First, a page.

General Data Protection Regulation (GDPR) was passed by the European Union Parliament in April 2016. These regulations are designed to protect how EU citizens’ personal data is stored and used by organizations not only within the EU, but around the globe. Any company that processes data from EU citizens, no matter the company’s location of business, is subject to the new rules, which go into effect May 2018. Companies who are found to be in breach of the regulation may be subject to fines up to 4% of their annual global revenue, or €20 million, whichever is greater. Cloud providers, as well as the companies who use them, will also be subject to GDPR enforcement.
GDPR encompasses widespread changes to policy, including:
- Breach Notification: Companies must notify citizens within 72 hours of first becoming aware of the breach.
- Right to Access: Data subjects, as the GDPR website explains, have the right to obtain from the data controller information on how their data is being processed, where, and for what purpose. They must also provide a copy of this personal data free of charge, upon request.
- Right to be Forgotten: Data subjects have the right to require that companies erase their personal data, whether the request comes due to revocation of consent or simply because the data is no longer relevant to its original purpose.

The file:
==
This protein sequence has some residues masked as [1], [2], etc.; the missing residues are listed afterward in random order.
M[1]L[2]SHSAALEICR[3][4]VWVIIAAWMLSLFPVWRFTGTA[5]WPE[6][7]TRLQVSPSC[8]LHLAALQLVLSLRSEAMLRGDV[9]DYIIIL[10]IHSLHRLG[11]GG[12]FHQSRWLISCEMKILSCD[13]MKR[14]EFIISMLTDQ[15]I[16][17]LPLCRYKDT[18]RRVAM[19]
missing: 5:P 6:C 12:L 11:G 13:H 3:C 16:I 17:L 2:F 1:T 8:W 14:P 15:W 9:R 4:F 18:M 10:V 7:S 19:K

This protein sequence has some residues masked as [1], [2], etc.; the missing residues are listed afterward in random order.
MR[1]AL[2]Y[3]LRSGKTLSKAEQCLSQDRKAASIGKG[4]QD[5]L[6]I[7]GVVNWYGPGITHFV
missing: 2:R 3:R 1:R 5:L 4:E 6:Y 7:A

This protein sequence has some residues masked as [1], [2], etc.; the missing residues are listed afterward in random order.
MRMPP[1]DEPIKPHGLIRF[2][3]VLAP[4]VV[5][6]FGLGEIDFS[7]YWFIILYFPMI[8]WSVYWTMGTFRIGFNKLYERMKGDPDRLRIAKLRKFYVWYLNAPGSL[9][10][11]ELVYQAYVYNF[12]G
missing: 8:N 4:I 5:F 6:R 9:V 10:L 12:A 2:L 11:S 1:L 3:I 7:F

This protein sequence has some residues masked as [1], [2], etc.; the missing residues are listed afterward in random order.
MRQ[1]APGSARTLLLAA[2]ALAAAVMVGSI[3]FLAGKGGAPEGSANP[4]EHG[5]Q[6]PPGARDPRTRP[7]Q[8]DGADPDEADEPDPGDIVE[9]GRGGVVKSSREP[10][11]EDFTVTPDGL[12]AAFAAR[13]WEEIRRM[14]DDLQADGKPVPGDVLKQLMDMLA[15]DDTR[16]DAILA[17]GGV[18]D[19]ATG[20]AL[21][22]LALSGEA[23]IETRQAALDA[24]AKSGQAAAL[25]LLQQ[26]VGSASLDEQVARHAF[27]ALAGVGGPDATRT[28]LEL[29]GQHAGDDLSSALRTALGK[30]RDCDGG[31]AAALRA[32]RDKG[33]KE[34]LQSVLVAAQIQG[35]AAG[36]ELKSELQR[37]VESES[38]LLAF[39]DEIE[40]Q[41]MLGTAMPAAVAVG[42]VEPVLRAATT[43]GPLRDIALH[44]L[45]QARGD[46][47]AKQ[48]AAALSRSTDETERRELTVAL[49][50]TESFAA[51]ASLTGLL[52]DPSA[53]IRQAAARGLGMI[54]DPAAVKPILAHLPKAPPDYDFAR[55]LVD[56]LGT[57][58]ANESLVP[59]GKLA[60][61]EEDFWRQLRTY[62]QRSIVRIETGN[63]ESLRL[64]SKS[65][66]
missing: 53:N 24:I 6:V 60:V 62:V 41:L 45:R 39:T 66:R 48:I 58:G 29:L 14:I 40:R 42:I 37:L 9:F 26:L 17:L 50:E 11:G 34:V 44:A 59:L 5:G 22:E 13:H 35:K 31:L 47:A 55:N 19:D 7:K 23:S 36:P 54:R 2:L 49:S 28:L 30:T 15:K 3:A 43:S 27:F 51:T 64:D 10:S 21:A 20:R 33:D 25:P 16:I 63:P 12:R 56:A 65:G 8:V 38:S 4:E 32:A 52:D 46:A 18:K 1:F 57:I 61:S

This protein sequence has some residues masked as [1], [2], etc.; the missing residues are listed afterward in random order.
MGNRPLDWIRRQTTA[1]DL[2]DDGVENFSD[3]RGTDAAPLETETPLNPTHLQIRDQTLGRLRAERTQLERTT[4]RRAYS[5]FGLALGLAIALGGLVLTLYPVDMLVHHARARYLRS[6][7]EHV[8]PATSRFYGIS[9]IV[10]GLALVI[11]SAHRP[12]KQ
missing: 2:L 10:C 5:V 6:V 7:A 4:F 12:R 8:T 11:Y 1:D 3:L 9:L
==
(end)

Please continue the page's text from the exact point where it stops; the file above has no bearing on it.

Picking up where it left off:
- Data Portability: Subjects may receive their personal data which they have previously provided in a “common” format and may transmit this data to another controller.
- Privacy by Design: Data protection must be a focus in how systems are designed, and cannot be an afterthought. Companies must keep only the data required to complete the purpose, and limit employee access to that data to only those who need it to complete the processing activity.
Given that this regulation applies to any company doing business within the EU, and not only EU-based organizations, GDPR is expected to have enormous impacts on businesses. Companies must now know where data is being stored, at all times, and understand the limits of consent given to process that data. Furthermore, businesses will need to be able to ensure that they have a process in place for accepting data inquiries from citizens, as well as a method to provide data in a common format.
In addition, companies who are looking to move to the cloud will have another item to consider when evaluating different cloud providers. Questions to ask when considering a cloud provider, as it relates to GDPR, will be numerous. Can your cloud provider tell you where your company data is being stored? What access control policies does the provider have? When you purge data from a provider, does it remain stored anywhere as a backup? It will be critical to understand these processes, as well as to develop internal practices that comply with the new regulations.
These questions, and many more, are sure to arise as GDPR is rolled out in 2018. Stay tuned for updates and news relating to GDPR and its effect on cloud services providers on LiftrNews.com.